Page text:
…The bar where she worked was mainly patronized by crews from the lobster and clam boats, and sport fishermen who were well practiced in the art of luring their prey. Sooner or later one of them would wear her down like they played the fish; giving her scope then reeling her in, until she succumbed, ready to believe that this time it was “true love.”…

Will Sherillanne ever find the right guy?

John Merchant tells a real-life tale.

Continue reading "Sherillanne" »

The Firebrand

Linda McLean tells of a remarkable and unforgettable woman minister whose faith inspired a congregation and helped the needy.

Continue reading "The Firebrand" »

A Dog With A Problem

You don't need lots of words to tell a good tale, as Melissik proves admirably with this story from South Africa.

Continue reading "A Dog With A Problem" »

July 11, 2008

Second Helping Of Lord Wooton's Pie Anyone?

...The Spanish still do what we once did so well in this country, cook from the heart and soul. They use what comes from around them, wasting nothing; everything has a value, if only to make stock...

Following the news that the average British household throws out £420 worth of perfectly good food every year, Mary Pilfold-Allan recommends that we should make the most of home-grown food.

Continue reading "Second Helping Of Lord Wooton's Pie Anyone?" »

July 10, 2008

Marie Brema

Peter Wintersgill brings details of Marie Brema, an opera star who mainly sang Wagner roles.

Continue reading "Marie Brema" »

July 03, 2008

The Proposition - 7

Linda McLean concludes her account of a trip made by a group of Scottish people to Assisi in Italy, there to perform a canticle written by their parish priest.

To read earlier episodes of Linda’s excellent account of the journey please type her name in the search box on this page.

Continue reading "The Proposition - 7" »

Inge Borkh

Peter Wintersgill introduces the singer Inge Borkh, renowned for her dramatic Strauss roles.

Continue reading "Inge Borkh" »

June 28, 2008

The Proposition - 6

Ninety Scottish folk are in Assisi there to perform a canticle written by their parish priest.

And Linda McLean, who made the arrangements for their journey to Italy, finds herself worried to distraction.

To read earlier episodes of Linda’s account of the musical adventure please type her name in the search box on this page.

Continue reading "The Proposition - 6" »

June 26, 2008

An Outing with Great Aunt Mary - 6 – Teatime Conversation

...Shortly after this we drew back from the table and the women folk fell to clearing up. While they were engaged in this worthy task, my grandfather addressed me, “Well, caddie, it’s milking time. We’ll have a wee dander as far as the back meadow and bring Daisy in. The exercise will help to sack down some of that grub you’ve been putting away.” So saying, he lifted the scoured milking pail from its resting place beneath the little back table and we set forth...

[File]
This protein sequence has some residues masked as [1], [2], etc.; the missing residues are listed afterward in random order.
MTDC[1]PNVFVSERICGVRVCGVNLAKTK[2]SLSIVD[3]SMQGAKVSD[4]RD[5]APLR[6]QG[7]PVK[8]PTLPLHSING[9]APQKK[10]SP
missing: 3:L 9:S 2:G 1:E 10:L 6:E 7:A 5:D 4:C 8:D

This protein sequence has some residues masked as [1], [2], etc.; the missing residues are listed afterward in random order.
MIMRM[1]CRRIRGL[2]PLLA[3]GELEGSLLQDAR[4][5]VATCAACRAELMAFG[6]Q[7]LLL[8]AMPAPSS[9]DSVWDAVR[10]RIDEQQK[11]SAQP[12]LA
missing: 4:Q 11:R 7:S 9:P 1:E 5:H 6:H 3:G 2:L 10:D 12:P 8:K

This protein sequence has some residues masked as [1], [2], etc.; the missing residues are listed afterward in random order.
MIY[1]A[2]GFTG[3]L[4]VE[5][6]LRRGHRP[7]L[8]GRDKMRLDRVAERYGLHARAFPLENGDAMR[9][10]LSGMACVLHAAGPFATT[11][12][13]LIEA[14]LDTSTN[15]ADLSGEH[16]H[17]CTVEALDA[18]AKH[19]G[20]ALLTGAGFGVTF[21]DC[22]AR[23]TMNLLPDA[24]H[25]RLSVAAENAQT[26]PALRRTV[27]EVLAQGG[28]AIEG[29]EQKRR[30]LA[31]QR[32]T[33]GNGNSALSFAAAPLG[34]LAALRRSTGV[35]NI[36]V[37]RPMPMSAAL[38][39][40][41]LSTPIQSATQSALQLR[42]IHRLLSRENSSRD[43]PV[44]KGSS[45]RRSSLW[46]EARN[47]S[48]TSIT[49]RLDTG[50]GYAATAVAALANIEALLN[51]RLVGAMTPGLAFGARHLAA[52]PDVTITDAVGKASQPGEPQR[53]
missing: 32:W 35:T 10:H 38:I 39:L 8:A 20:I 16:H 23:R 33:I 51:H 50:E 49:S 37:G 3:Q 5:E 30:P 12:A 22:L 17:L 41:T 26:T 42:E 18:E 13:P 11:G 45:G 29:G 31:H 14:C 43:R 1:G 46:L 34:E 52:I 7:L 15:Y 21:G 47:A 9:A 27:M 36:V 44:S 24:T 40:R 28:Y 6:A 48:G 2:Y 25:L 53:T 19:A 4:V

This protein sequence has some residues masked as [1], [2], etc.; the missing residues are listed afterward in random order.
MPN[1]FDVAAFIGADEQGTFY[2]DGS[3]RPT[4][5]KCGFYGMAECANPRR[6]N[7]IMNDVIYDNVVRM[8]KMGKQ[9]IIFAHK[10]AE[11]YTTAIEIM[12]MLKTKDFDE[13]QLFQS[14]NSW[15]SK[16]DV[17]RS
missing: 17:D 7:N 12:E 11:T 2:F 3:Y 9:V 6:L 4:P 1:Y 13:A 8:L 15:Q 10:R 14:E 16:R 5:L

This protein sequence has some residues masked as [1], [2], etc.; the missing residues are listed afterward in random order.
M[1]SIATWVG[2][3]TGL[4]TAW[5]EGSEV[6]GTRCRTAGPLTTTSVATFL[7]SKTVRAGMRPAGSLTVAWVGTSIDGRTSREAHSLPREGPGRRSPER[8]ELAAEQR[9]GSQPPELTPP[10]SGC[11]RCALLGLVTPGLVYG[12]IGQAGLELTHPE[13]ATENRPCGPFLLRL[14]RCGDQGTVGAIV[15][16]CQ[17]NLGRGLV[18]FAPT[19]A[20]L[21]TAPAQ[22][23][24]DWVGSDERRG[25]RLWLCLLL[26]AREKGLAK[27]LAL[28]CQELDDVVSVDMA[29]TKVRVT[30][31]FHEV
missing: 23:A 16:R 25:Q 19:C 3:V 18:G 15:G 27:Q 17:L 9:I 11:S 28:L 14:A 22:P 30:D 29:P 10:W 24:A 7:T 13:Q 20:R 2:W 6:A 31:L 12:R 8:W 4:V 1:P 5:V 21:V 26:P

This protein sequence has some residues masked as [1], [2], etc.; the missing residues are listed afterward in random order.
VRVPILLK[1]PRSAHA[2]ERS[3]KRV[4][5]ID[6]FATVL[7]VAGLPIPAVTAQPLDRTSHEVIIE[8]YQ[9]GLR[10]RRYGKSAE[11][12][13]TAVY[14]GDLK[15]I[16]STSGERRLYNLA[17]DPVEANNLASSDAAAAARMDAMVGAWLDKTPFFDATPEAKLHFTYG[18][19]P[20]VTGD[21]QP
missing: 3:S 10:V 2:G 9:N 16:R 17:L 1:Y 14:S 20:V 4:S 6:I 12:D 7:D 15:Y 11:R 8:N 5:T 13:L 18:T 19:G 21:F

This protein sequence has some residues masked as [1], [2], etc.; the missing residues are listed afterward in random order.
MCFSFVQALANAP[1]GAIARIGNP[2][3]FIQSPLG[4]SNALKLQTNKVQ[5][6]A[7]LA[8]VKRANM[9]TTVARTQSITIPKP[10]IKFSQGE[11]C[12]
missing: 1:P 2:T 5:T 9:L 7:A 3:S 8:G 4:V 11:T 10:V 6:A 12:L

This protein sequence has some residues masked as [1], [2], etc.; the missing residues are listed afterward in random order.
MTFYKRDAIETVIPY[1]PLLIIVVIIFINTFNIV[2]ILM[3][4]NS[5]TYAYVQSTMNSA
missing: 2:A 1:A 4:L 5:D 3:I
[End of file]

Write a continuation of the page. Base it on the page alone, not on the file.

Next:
Alan McConnell continues his engaging account of what life was like in rural Ireland decades ago.

Continue reading "An Outing with Great Aunt Mary - 6 – Teatime Conversation" »

Hildegard Behrens

Peter Wintersgill introduces us to Hildegard Behrens, who studied law before becoming a professional singer.

Continue reading "Hildegard Behrens" »

June 23, 2008

Can’t Get No Satisfaction!

...With optimism running high in my blood I made a momentous decision a few months back and took the matrimonial plunge again on 11 June. With six grown-up children and more than a dozen grandchildren between us, my future husband and I wondered what the reaction would be when we announced our intentions. On a scale of one to ten I would say about seven and a half for enthusiasm. Shock factor among the offspring, much higher. I suspect one or two would have liked to have uttered the words ‘aren’t you getting on a bit for that?”...

But Mary Pilfold-Allan (formerly Basham) had difficulty in finding a suitable outfit for the big day.

She invites Open Writing readers who may have experienced similar problems to share their experiences.

Continue reading "Can’t Get No Satisfaction!" »

The Key

Linda McLean tells of the fraught day when a teenager lost his way after being given the key to “freedom’’.

Continue reading "The Key" »

June 19, 2008

An Outing with Great Aunt Mary - 5 – The Two-eyed Steak

....Of more interest to me was the plump apple pie sitting in the middle of the table, flanked by two bread plates, one holding my grandmother’s home baked plain soda and the other current soda, my favourite.